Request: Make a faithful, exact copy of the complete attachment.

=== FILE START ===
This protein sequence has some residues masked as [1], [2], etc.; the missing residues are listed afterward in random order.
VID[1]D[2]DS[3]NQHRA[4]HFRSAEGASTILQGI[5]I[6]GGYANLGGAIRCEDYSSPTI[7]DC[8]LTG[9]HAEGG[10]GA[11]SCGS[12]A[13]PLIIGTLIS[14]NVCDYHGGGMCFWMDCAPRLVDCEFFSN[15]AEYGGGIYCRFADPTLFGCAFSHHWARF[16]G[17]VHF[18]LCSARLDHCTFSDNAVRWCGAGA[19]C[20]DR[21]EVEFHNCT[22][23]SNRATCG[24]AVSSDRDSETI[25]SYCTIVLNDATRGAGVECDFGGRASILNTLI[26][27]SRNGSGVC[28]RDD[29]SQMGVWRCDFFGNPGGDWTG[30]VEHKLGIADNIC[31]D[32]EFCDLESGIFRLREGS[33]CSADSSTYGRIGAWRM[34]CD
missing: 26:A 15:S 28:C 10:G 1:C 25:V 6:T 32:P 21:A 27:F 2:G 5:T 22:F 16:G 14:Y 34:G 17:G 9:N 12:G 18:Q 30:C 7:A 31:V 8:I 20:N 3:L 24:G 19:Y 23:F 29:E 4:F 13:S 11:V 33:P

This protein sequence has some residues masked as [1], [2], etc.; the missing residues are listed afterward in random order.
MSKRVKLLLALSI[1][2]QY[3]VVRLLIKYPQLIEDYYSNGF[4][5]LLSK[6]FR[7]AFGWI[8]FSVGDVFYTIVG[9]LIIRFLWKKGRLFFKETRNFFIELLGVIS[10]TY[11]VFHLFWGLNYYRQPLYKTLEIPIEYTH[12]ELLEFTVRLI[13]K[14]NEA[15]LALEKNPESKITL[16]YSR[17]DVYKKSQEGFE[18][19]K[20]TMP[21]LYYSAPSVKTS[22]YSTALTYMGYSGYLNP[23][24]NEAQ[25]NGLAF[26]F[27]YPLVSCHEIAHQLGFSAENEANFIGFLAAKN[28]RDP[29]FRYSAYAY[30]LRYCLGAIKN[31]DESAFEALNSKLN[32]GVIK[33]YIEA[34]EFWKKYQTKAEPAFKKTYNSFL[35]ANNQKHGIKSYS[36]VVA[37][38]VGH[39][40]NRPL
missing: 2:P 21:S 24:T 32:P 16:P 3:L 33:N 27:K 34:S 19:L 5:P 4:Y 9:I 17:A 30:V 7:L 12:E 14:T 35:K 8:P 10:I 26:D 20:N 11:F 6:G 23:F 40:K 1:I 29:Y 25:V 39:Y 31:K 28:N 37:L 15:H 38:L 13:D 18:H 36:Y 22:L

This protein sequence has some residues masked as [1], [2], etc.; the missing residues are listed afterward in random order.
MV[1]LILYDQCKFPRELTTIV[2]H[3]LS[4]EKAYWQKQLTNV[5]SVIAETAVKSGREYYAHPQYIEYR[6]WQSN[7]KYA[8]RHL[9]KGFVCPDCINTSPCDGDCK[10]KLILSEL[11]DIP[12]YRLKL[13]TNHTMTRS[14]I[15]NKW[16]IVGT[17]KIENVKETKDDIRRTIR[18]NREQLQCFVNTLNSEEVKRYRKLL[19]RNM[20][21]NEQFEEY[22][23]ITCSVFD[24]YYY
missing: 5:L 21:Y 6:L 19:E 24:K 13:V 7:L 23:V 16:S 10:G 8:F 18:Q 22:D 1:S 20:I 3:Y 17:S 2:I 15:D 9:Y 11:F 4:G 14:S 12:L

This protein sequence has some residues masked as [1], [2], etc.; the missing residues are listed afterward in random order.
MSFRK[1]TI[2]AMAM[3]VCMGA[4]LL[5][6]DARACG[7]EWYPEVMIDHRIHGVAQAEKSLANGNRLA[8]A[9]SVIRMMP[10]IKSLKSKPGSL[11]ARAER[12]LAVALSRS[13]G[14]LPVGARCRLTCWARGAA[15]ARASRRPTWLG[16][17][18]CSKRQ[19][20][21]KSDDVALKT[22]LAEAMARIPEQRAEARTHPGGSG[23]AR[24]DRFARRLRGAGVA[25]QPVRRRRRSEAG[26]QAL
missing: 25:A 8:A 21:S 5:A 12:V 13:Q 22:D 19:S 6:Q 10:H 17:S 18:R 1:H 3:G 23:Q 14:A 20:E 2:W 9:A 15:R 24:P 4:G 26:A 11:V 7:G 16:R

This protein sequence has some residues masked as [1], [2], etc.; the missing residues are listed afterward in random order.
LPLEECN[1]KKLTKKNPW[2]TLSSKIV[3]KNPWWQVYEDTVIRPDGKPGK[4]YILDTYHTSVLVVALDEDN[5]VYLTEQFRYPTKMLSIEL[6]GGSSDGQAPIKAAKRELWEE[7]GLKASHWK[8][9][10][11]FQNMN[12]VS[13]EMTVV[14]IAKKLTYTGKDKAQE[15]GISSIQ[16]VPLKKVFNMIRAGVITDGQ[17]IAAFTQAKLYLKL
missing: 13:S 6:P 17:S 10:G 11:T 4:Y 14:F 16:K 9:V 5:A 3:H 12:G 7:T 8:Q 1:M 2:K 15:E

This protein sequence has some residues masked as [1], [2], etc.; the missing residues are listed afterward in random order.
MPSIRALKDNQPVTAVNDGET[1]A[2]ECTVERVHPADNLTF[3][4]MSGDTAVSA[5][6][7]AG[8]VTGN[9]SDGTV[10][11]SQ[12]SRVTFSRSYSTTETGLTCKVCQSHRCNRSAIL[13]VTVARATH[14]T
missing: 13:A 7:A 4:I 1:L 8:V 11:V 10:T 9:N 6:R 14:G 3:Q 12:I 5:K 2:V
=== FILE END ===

This protein sequence has some residues masked as [1], [2], etc.; the missing residues are listed afterward in random order.
VID[1]D[2]DS[3]NQHRA[4]HFRSAEGASTILQGI[5]I[6]GGYANLGGAIRCEDYSSPTI[7]DC[8]LTG[9]HAEGG[10]GA[11]SCGS[12]A[13]PLIIGTLIS[14]NVCDYHGGGMCFWMDCAPRLVDCEFFSN[15]AEYGGGIYCRFADPTLFGCAFSHHWARF[16]G[17]VHF[18]LCSARLDHCTFSDNAVRWCGAGA[19]C[20]DR[21]EVEFHNCT[22][23]SNRATCG[24]AVSSDRDSETI[25]SYCTIVLNDATRGAGVECDFGGRASILNTLI[26][27]SRNGSGVC[28]RDD[29]SQMGVWRCDFFGNPGGDWTG[30]VEHKLGIADNIC[31]D[32]EFCDLESGIFRLREGS[33]CSADSSTYGRIGAWRM[34]CD
missing: 26:A 15:S 28:C 10:G 1:C 25:V 6:T 32:P 21:A 27:F 2:G 5:T 22:F 16:G 14:Y 34:G 17:G 9:N 12:G 18:Q 30:C 7:A 31:V 8:I 20:N 3:L 24:G 19:Y 23:F 29:E 4:F 13:S 11:V 33:P

This protein sequence has some residues masked as [1], [2], etc.; the missing residues are listed afterward in random order.
MSKRVKLLLALSI[1][2]QY[3]VVRLLIKYPQLIEDYYSNGF[4][5]LLSK[6]FR[7]AFGWI[8]FSVGDVFYTIVG[9]LIIRFLWKKGRLFFKETRNFFIELLGVIS[10]TY[11]VFHLFWGLNYYRQPLYKTLEIPIEYTH[12]ELLEFTVRLI[13]K[14]NEA[15]LALEKNPESKITL[16]YSR[17]DVYKKSQEGFE[18][19]K[20]TMP[21]LYYSAPSVKTS[22]YSTALTYMGYSGYLNP[23][24]NEAQ[25]NGLAF[26]F[27]YPLVSCHEIAHQLGFSAENEANFIGFLAAKN[28]RDP[29]FRYSAYAY[30]LRYCLGAIKN[31]DESAFEALNSKLN[32]GVIK[33]YIEA[34]EFWKKYQTKAEPAFKKTYNSFL[35]ANNQKHGIKSYS[36]VVA[37][38]VGH[39][40]NRPL
missing: 2:P 21:S 24:T 32:P 16:P 3:L 33:N 27:K 34:S 19:L 5:P 4:Y 9:I 17:A 30:V 7:L 12:E 14:T 35:K 8:P 10:I 26:D 20:N 11:F 6:G 23:F 40:K 1:I 29:Y 25:V 39:Y 31:K 28:N 37:L 15:H 38:L 13:D 18:H 36:Y 22:L

This protein sequence has some residues masked as [1], [2], etc.; the missing residues are listed afterward in random order.
MV[1]LILYDQCKFPRELTTIV[2]H[3]LS[4]EKAYWQKQLTNV[5]SVIAETAVKSGREYYAHPQYIEYR[6]WQSN[7]KYA[8]RHL[9]KGFVCPDCINTSPCDGDCK[10]KLILSEL[11]DIP[12]YRLKL[13]TNHTMTRS[14]I[15]NKW[16]IVGT[17]KIENVKETKDDIRRTIR[18]NREQLQCFVNTLNSEEVKRYRKLL[19]RNM[20][21]NEQFEEY[22][23]ITCSVFD[24]YYY
missing: 5:L 21:Y 6:L 19:E 24:K 13:V 7:L 23:V 16:S 10:G 8:F 18:Q 22:D 1:S 20:I 3:Y 17:S 2:I 15:D 9:Y 11:F 4:G 14:S 12:L

This protein sequence has some residues masked as [1], [2], etc.; the missing residues are listed afterward in random order.
MSFRK[1]TI[2]AMAM[3]VCMGA[4]LL[5][6]DARACG[7]EWYPEVMIDHRIHGVAQAEKSLANGNRLA[8]A[9]SVIRMMP[10]IKSLKSKPGSL[11]ARAER[12]LAVALSRS[13]G[14]LPVGARCRLTCWARGAA[15]ARASRRPTWLG[16][17][18]CSKRQ[19][20][21]KSDDVALKT[22]LAEAMARIPEQRAEARTHPGGSG[23]AR[24]DRFARRLRGAGVA[25]QPVRRRRRSEAG[26]QAL
missing: 25:A 8:A 21:S 5:A 12:V 13:Q 22:D 19:S 6:Q 10:H 17:S 18:R 1:H 3:G 23:Q 14:A 20:E 2:W 9:A 15:R 24:P 4:G 26:A 11:V 7:G 16:R

This protein sequence has some residues masked as [1], [2], etc.; the missing residues are listed afterward in random order.
LPLEECN[1]KKLTKKNPW[2]TLSSKIV[3]KNPWWQVYEDTVIRPDGKPGK[4]YILDTYHTSVLVVALDEDN[5]VYLTEQFRYPTKMLSIEL[6]GGSSDGQAPIKAAKRELWEE[7]GLKASHWK[8][9][10][11]FQNMN[12]VS[13]EMTVV[14]IAKKLTYTGKDKAQE[15]GISSIQ[16]VPLKKVFNMIRAGVITDGQ[17]IAAFTQAKLYLKL
missing: 13:S 6:P 17:S 10:G 11:T 4:Y 14:F 16:K 9:V 5:A 3:H 12:G 7:T 8:Q 1:M 2:K 15:E

This protein sequence has some residues masked as [1], [2], etc.; the missing residues are listed afterward in random order.
MPSIRALKDNQPVTAVNDGET[1]A[2]ECTVERVHPADNLTF[3][4]MSGDTAVSA[5][6][7]AG[8]VTGN[9]SDGTV[10][11]SQ[12]SRVTFSRSYSTTETGLTCKVCQSHRCNRSAIL[13]VTVARATH[14]T
missing: 13:A 7:A 4:I 1:L 8:V 11:V 10:T 9:N 6:R 14:G 3:Q 12:I 5:K 2:V